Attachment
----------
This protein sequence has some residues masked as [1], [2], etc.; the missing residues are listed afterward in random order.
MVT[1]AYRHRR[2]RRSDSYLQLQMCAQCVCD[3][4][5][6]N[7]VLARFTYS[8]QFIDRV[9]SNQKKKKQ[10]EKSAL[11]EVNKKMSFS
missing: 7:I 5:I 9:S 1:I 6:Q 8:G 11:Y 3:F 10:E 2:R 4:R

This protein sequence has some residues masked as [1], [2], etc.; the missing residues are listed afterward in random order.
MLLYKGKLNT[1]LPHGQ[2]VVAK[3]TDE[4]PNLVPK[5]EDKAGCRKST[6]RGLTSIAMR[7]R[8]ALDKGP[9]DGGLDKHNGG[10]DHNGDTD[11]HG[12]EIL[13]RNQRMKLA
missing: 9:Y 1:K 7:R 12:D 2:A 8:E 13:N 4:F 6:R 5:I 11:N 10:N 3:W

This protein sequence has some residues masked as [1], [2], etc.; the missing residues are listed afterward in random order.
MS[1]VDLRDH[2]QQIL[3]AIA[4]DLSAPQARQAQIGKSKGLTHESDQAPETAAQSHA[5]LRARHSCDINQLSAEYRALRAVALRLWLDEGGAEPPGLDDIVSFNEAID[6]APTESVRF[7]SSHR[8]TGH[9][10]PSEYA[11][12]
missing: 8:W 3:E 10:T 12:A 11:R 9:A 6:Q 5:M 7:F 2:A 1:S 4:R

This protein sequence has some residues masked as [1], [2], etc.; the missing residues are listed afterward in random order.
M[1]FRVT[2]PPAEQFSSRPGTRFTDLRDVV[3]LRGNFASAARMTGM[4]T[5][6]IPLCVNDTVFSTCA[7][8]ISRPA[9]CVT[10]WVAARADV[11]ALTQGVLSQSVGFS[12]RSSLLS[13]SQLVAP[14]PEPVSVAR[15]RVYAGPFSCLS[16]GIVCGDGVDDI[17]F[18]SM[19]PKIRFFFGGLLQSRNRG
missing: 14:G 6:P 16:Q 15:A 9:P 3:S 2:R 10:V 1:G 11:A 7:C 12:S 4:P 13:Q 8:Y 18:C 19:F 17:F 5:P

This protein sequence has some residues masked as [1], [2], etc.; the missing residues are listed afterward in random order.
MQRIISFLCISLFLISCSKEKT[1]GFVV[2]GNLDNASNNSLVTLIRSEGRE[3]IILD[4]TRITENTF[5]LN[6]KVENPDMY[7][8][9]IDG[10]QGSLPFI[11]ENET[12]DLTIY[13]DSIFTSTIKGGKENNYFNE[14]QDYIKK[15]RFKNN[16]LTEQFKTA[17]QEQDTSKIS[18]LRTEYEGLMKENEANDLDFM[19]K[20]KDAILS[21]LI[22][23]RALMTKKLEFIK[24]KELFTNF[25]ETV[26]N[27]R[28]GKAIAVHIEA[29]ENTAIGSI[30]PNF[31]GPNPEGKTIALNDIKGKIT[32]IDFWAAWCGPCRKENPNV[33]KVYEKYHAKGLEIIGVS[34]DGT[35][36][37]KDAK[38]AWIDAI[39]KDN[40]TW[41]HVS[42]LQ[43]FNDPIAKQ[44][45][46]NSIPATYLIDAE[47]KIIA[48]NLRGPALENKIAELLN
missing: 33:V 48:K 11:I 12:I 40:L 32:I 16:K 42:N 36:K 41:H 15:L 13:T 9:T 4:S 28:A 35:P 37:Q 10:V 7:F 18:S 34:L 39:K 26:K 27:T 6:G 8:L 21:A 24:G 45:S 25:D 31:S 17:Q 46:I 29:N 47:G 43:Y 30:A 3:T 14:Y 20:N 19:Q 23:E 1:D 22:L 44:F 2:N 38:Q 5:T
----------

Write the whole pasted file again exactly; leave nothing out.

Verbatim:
This protein sequence has some residues masked as [1], [2], etc.; the missing residues are listed afterward in random order.
MVT[1]AYRHRR[2]RRSDSYLQLQMCAQCVCD[3][4][5][6]N[7]VLARFTYS[8]QFIDRV[9]SNQKKKKQ[10]EKSAL[11]EVNKKMSFS
missing: 7:I 5:I 9:S 1:I 6:Q 8:G 11:Y 3:F 10:E 2:R 4:R

This protein sequence has some residues masked as [1], [2], etc.; the missing residues are listed afterward in random order.
MLLYKGKLNT[1]LPHGQ[2]VVAK[3]TDE[4]PNLVPK[5]EDKAGCRKST[6]RGLTSIAMR[7]R[8]ALDKGP[9]DGGLDKHNGG[10]DHNGDTD[11]HG[12]EIL[13]RNQRMKLA
missing: 9:Y 1:K 7:R 12:D 2:A 8:E 13:N 4:F 6:R 5:I 11:N 10:N 3:W

This protein sequence has some residues masked as [1], [2], etc.; the missing residues are listed afterward in random order.
MS[1]VDLRDH[2]QQIL[3]AIA[4]DLSAPQARQAQIGKSKGLTHESDQAPETAAQSHA[5]LRARHSCDINQLSAEYRALRAVALRLWLDEGGAEPPGLDDIVSFNEAID[6]APTESVRF[7]SSHR[8]TGH[9][10]PSEYA[11][12]
missing: 8:W 3:E 10:T 12:A 11:R 9:A 6:Q 5:M 7:F 2:A 1:S 4:R

This protein sequence has some residues masked as [1], [2], etc.; the missing residues are listed afterward in random order.
M[1]FRVT[2]PPAEQFSSRPGTRFTDLRDVV[3]LRGNFASAARMTGM[4]T[5][6]IPLCVNDTVFSTCA[7][8]ISRPA[9]CVT[10]WVAARADV[11]ALTQGVLSQSVGFS[12]RSSLLS[13]SQLVAP[14]PEPVSVAR[15]RVYAGPFSCLS[16]GIVCGDGVDDI[17]F[18]SM[19]PKIRFFFGGLLQSRNRG
missing: 14:G 6:P 16:Q 15:A 9:P 3:S 2:R 10:V 1:G 11:A 7:C 12:S 4:P 13:Q 8:Y 18:C 19:F 17:F 5:P

This protein sequence has some residues masked as [1], [2], etc.; the missing residues are listed afterward in random order.
MQRIISFLCISLFLISCSKEKT[1]GFVV[2]GNLDNASNNSLVTLIRSEGRE[3]IILD[4]TRITENTF[5]LN[6]KVENPDMY[7][8][9]IDG[10]QGSLPFI[11]ENET[12]DLTIY[13]DSIFTSTIKGGKENNYFNE[14]QDYIKK[15]RFKNN[16]LTEQFKTA[17]QEQDTSKIS[18]LRTEYEGLMKENEANDLDFM[19]K[20]KDAILS[21]LI[22][23]RALMTKKLEFIK[24]KELFTNF[25]ETV[26]N[27]R[28]GKAIAVHIEA[29]ENTAIGSI[30]PNF[31]GPNPEGKTIALNDIKGKIT[32]IDFWAAWCGPCRKENPNV[33]KVYEKYHAKGLEIIGVS[34]DGT[35][36][37]KDAK[38]AWIDAI[39]KDN[40]TW[41]HVS[42]LQ[43]FNDPIAKQ[44][45][46]NSIPATYLIDAE[47]KIIA[48]NLRGPALENKIAELLN
missing: 33:V 48:K 11:I 12:I 40:L 32:I 16:K 42:N 36:K 41:H 15:L 13:T 9:T 4:S 28:A 35:P 37:Q 10:V 7:F 18:S 34:L 39:K 26:K 27:T 6:G 8:L 21:A 24:G 45:S 25:D 31:S 17:Q 46:I 29:N 47:G 43:Y 30:A 3:T 14:Y 20:N 19:Q 23:E 1:D 22:L 44:F 2:N 38:Q 5:T